Sala Sentle

The suffering find a place of love and care

13
DECEMBER 2017
In Metsimotlhabe, a village north of the capital of Gaborone, Botswana, Sisters Sunila Erumangalathu and Vinaya Chalil administer a one-of-kind hospice for the sick called Pabalelong. It means a place of love and care.

Counseling, physical, spiritual, respite, and terminal care are what the hospice provides.

A short walk from the Sisters’ home, leads down a dirt road where a few street vendors sell snacks to passing school children. A man makes beautiful furniture from discarded wood pallets. This path brings you to the doorsteps of Pabalelong.

Inside the hospice, SCNs make sure patients receive the love and care they need to regain their strength. The Sisters are present everyday at 7 a.m. to the staff and hospice patients. They never miss a day. They hold hands with patients, share laughs, and exchange smiles as they walk the floor. Spirits are high among the patients and staff.

SCNs Vinaya Chalil and Sunila Erumangalathu, pictured front and center, stand with the staff of Pabalelong Hospice in Botswana, Africa.

Outside of the room for prayer and meditation, the daughter of a former patient recalls the care her mother received. “As her health got worse, there was a time that I could barely stand seeing my mother in pain,” she reflects. “With the Sisters and the staff here, I was relieved. She died a dignified death because of the support here.”

A daughter of a former patient talks with Sunila Erumangalathu, SCN, about the loving care her mother received.

“Right now I am able to be at home because of the Sisters, and because of the hospice.”

Sister Vinaya meets with an elderly woman receiving outpatient care at her home.

Sister Vinaya drives down a dirt road to check on one of her patients that is recovering. The patient, Setshego, is working in her garden amongst the roaming chickens, her return to health a miracle of sorts. Setshego smiles when she sees Sister Vinaya.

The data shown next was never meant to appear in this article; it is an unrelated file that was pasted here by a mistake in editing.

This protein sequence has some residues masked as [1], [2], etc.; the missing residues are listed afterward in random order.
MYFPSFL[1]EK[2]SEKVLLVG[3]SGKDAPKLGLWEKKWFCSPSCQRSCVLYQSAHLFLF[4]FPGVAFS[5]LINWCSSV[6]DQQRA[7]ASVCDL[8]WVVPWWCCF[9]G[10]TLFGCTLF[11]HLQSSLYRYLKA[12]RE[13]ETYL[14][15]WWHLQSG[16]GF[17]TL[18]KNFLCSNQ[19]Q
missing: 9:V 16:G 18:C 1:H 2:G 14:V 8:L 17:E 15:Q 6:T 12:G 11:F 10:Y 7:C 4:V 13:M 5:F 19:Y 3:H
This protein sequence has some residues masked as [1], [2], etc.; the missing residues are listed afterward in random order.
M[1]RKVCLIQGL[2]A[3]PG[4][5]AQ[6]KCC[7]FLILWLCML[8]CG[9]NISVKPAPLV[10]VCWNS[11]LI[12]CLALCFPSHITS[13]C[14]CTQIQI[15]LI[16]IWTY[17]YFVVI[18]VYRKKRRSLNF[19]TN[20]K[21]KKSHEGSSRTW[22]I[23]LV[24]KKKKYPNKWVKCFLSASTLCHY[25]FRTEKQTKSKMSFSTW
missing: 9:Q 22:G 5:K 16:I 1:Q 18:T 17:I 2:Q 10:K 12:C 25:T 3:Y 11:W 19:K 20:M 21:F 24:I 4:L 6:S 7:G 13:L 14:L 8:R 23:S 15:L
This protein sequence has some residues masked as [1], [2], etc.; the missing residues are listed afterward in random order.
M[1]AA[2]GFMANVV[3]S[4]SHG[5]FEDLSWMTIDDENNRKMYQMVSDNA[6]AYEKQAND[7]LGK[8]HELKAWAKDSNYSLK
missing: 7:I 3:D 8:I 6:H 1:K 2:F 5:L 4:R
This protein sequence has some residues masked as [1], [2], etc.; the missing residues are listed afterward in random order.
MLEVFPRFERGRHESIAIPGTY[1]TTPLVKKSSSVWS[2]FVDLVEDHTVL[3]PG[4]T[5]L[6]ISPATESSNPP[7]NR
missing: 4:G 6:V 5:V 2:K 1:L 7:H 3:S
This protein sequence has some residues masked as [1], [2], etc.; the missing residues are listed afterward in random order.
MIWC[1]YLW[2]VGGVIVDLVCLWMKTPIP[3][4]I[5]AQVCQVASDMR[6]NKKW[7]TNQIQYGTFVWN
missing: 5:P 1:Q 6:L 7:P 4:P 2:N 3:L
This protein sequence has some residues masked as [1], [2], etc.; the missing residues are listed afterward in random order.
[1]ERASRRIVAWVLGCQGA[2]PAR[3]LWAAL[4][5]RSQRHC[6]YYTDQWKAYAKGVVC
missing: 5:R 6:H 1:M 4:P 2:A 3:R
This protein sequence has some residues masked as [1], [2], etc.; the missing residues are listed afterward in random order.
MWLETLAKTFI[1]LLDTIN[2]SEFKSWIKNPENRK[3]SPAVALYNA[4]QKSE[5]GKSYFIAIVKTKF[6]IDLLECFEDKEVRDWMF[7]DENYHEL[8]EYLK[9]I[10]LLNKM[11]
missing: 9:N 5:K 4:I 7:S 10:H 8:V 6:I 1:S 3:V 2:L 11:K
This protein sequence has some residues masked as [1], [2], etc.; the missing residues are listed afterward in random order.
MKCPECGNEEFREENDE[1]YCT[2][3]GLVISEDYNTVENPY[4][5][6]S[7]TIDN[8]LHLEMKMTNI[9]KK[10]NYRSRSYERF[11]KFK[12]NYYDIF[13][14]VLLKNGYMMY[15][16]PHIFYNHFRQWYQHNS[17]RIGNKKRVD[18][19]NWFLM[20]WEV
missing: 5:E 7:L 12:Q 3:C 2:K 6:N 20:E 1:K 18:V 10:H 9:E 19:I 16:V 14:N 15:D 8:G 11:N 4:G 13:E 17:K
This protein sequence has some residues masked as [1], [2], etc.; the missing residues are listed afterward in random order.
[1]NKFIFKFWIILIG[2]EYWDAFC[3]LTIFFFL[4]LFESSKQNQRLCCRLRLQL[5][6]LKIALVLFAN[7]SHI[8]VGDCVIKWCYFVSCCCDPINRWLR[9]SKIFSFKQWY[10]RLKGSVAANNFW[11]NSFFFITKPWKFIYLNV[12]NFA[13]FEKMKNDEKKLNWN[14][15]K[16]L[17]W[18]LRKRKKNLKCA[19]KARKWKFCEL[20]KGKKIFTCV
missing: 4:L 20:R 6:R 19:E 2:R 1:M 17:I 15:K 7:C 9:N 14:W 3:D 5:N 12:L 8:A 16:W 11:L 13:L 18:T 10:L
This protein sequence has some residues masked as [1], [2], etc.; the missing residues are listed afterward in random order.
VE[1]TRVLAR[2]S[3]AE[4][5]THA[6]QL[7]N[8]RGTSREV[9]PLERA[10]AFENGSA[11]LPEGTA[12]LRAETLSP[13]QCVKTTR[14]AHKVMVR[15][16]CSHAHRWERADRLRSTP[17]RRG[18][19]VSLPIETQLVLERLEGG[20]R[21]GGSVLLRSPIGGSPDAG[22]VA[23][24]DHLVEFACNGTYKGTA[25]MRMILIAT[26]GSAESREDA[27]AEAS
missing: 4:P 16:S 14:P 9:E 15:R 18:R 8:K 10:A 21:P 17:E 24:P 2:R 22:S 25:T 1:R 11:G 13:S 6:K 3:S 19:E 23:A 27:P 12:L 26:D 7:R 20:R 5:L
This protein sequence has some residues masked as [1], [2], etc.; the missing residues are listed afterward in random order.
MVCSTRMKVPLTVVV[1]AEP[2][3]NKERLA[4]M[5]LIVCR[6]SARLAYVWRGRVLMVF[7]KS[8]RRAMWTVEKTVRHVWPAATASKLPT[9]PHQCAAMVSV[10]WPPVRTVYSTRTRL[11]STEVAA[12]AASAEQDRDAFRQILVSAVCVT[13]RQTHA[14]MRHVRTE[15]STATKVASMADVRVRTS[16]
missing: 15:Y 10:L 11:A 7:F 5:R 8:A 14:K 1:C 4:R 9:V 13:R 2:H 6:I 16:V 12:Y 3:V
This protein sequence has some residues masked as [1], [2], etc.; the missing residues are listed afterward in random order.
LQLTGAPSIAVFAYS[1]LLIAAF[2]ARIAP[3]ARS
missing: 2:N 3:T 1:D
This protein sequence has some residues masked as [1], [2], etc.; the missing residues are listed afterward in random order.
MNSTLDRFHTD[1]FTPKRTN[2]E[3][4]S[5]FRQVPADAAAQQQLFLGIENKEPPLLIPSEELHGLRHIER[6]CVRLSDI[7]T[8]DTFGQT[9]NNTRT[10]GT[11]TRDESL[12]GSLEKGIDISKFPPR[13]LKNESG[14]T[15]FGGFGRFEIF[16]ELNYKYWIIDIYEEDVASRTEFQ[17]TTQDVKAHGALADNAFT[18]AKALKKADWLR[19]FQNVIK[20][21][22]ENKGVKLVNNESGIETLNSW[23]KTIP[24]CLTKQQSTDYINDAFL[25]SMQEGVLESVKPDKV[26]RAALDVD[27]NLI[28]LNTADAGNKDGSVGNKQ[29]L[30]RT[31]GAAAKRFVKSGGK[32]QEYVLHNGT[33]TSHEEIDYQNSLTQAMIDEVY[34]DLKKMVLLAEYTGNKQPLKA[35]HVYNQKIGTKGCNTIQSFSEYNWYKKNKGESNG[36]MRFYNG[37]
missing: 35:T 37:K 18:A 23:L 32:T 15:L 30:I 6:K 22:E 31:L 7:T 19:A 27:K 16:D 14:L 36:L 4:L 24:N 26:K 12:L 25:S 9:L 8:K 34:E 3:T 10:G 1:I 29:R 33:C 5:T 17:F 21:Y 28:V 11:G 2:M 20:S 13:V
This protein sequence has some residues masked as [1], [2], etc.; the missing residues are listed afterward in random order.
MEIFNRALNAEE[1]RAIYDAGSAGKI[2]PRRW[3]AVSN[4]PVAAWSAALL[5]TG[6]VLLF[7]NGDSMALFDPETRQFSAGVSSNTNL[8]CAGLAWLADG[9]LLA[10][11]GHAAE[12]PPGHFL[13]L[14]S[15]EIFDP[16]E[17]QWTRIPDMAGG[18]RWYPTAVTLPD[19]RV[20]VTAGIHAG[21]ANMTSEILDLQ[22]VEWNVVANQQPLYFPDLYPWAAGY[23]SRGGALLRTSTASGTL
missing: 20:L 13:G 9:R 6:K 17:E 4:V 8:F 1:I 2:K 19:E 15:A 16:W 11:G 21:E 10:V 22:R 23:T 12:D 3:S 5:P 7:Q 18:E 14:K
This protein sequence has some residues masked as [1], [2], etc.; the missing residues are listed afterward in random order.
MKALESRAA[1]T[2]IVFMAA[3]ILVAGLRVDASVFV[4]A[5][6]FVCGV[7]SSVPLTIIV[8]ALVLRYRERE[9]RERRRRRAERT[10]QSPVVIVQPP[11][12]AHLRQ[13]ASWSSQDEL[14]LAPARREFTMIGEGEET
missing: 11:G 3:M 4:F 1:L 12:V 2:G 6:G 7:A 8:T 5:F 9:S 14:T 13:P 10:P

When she first became ill, Setshego didn’t know what was wrong and she had a hard time getting answers, doctors finally diagnosed her with TB meningitis of the spine. Completely paralyzed, she developed a large pressure sore on her sacral region. Doctors referred her to Pabalelong for terminal care.

The situation was dire. Setshego was weak, and needed intensive care. “Everything was painful, I didn’t know where it was coming from. I was just lost,” says Setshego.

At first she didn’t want to see the Sisters. In a state of pain and out of her mind, she didn’t recognize the help and support they were giving her. “I thought they wanted to kill me or something,” she recalls.

The medication would make her nauseous. The Sisters were very patient with her, they crushed her tablets to make it easier for her to swallow. They checked in on her family to make sure everyone at home was doing well.

Setshego’s son, Kabombosoa, took care of the family. He spoke of how he would hold his mother in his arms to try to comfort her. “I was doing everything I could for her, cooking for her, and washing her clothes,” he says.

During her six-month stay at the hospice, Setshego began to heal. She opened herself up to Sisters Vinaya and Sunila. “I realized all these Sisters want for me is to get better. All they wanted is life for me, the love they have given – I am so appreciative of it,” she shares. “Right now I am able to be at home because of the Sisters, and because of the hospice.”

Setshego and Vinaya Chalil, SCN, talk about the progress she has made in her recovery.

Setshego’s son speaks about his mother during her time of suffering, and how the family managed through the toughest times.

Gradually there was improvement, and when she was finally discharged, she was able to walk with a cane. “Right now I am very happy she is healed. She can even walk again. You can see her strength is increasing bit by bit. The hospice was taking care of us. They were even calling me, to make sure she was taken care of, and we had what she needed,” notes Kabombosoa.

As Setshego continues to grow stronger, Sister Vinaya checks on her, “Now she is back on her feet, gardening, working in the field, and she is getting back to a normal life.”

Walking down the halls of the hospice you can see the profound love and support the Sisters and staff are providing to those in need in Botswana. “It has been a great ministry, by the blessing of God,” says Sister Sunila.

Back at Setshego’s home, Sister Vinaya readies herself for her next home visit and says goodbye to the family. Sethshego holds Sister Vinaya’s hand and tells her in Setswana, “sala sentle.” Fitting words from a woman, who through God’s compassionate grace, has come far in her recovery. The saying, an endearing one, means “stay well.”

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